Canada has 'significant opportunity' to help end Rohingya crisis: Bob Rae
Ben Cousins, CTVNews.ca Staff
Published Monday, August 27, 2018 2:30PM EDT
As the UN released a report Monday calling for six Myanmar military leaders to be prosecuted for genocide against Rohingya Muslims, Canada’s special envoy to the country believes the federal government has a “significant opportunity” to help resolve the conflict.
Bob Rae told CTV News Channel that the Canadian government will need to talk with other countries about what steps they can take in ending the year-long crisis.
“There’s a significant opportunity for Canada to have a role, provided we’re prepared to meet our own obligations, which is something the government is very committed to doing,” he said on Monday.
Rae visited the Rohingya refugee camps last fall and released a report about the situation in April. The report called on the Canadian government to welcome Rohingya refugees and enforce sanctions on the Myanmar government.
“There were very serious allegations that were made to me about sexual violence, about the burning of villages,” Rae said about his trip to the refugee camps.
Canada has publicly condemned the violence and has committed $300 million over the next three years to help the refugees.
Saturday marked one year since some 700,000 Rohingya Muslims fled their homes in Buddhist-majority Myanmar following a military crackdown in the Rakhine state. To mark the occasion and raise awareness about the crisis, supporters held several rallies across Canada over the weekend.
On Monday, the UN’s Human Rights Council released a report following a six-month “fact-finding mission” and called for six Myanmar military generals to be tried in the International Criminal Court, to which Myanmar is not a party.
The report details accounts of gang rape, villages being burned to the ground, people being forced into slavery and children being killed in front of their parents. Reporters Without Borders estimates more than 10,000 people have been killed in the year of violence.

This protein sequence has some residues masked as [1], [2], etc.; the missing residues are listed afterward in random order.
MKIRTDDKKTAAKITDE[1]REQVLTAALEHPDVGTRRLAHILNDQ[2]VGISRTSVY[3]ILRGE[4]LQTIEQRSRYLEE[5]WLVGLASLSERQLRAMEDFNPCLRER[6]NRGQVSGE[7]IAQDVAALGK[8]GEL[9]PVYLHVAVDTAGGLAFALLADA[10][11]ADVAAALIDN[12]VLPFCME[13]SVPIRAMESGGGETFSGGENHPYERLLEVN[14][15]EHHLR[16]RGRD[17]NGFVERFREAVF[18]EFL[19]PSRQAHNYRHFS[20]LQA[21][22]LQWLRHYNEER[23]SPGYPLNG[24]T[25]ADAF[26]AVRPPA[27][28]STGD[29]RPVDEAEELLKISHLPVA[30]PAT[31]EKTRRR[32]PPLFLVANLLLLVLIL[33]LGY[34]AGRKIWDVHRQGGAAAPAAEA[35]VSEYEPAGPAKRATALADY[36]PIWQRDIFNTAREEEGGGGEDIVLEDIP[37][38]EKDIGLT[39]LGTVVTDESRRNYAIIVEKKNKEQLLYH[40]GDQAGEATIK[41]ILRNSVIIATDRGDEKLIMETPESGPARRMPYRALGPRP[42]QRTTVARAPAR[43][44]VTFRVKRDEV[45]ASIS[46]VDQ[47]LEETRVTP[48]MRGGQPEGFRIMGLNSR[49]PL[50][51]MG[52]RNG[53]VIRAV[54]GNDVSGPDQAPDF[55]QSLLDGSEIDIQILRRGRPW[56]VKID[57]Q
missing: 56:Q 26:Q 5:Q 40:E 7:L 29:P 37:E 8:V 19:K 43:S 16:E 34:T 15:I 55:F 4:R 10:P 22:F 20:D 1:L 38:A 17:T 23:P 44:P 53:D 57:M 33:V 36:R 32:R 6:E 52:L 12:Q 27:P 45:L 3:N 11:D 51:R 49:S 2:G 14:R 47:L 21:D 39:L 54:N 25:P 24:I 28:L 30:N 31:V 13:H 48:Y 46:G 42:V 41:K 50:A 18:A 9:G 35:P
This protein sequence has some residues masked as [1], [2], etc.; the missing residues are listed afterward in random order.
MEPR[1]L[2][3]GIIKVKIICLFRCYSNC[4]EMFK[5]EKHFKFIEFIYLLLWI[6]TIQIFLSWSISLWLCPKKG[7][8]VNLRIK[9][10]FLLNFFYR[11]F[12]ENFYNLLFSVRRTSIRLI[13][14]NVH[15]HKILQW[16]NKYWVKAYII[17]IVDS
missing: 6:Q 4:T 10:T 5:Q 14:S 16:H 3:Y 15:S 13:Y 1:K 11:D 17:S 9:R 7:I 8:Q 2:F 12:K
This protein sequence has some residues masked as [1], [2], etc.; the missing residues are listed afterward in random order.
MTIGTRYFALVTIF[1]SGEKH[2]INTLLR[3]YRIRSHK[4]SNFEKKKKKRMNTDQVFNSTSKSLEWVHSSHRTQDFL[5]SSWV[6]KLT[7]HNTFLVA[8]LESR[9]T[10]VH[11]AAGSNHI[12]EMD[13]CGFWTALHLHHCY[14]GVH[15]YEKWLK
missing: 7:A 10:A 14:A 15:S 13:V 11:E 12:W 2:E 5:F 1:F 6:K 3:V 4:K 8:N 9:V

Rae says the report took so long to come out because the UN team has been diligent in verifying their findings.
“I think what’s happened is this UN fact-finding mission has taken a lot of time and a lot of trouble to really try to amass as much evidence as they can, to double check allegations, to go back for more interviews and I think that’s why it’s taken the time that it has,” said Rae.
The report is also critical of Myanmar civilian leader Aung San Suu Kyi, who they say failed to use her “moral authority” and her power as head of the government to step in.
“Clearly (the government was) not able to protect the Rohingya minority,” Rae said. “Even worse….there has been up until now, no real attempt by Aung San Suu Kyi or other members of her government to describe what happened and to make it clear that what took place is completely unacceptable.”
Kyi is a former Nobel peace prize winner and an honourary Canadian. There’s been no indication yet if the federal government plans to rescind her citizenship.
On Monday, the Rohingya Human Rights Network, a Canadian Rohingya rights organization, called on the Canadian government to charge Kyi with being complicit to genocide.
“The Canadian government can no longer equivocate on how it will respond to the crimes committed by Myanmar's leadership and the role of Myanmar's defacto leader Aung San Suu Kyi in those crimes,” Fareed Khan, spokesperson for the RHRN, said in a news release.
"If 'a Canadian is a Canadian is a Canadian' as the prime minister has often said, then as a Canadian, Aung San Suu Kyi needs to be charged under Canadian law.”
With files from The Associated Press